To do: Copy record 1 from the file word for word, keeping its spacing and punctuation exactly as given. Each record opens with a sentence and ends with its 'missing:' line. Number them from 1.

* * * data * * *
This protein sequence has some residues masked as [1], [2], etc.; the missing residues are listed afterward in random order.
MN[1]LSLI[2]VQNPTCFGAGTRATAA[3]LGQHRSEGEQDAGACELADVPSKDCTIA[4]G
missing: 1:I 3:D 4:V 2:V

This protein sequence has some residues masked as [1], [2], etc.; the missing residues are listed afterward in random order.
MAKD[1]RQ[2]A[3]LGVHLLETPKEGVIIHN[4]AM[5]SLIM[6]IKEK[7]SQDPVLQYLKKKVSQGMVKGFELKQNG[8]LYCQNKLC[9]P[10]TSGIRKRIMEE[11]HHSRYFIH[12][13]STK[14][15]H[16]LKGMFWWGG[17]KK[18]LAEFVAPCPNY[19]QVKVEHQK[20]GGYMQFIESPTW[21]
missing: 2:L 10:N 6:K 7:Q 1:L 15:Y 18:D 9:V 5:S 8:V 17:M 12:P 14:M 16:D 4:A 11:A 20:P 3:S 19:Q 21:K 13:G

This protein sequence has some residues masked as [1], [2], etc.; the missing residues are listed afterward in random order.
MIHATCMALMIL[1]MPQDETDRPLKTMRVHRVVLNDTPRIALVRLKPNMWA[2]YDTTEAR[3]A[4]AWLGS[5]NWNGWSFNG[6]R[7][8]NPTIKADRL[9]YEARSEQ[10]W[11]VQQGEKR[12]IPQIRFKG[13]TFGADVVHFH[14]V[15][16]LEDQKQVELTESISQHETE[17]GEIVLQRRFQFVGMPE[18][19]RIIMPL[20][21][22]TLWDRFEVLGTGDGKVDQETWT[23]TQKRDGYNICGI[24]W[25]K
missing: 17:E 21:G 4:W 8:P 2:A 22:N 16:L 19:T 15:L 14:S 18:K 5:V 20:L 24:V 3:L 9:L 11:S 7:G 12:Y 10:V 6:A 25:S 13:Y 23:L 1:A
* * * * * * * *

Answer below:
This protein sequence has some residues masked as [1], [2], etc.; the missing residues are listed afterward in random order.
MN[1]LSLI[2]VQNPTCFGAGTRATAA[3]LGQHRSEGEQDAGACELADVPSKDCTIA[4]G
missing: 1:I 3:D 4:V 2:V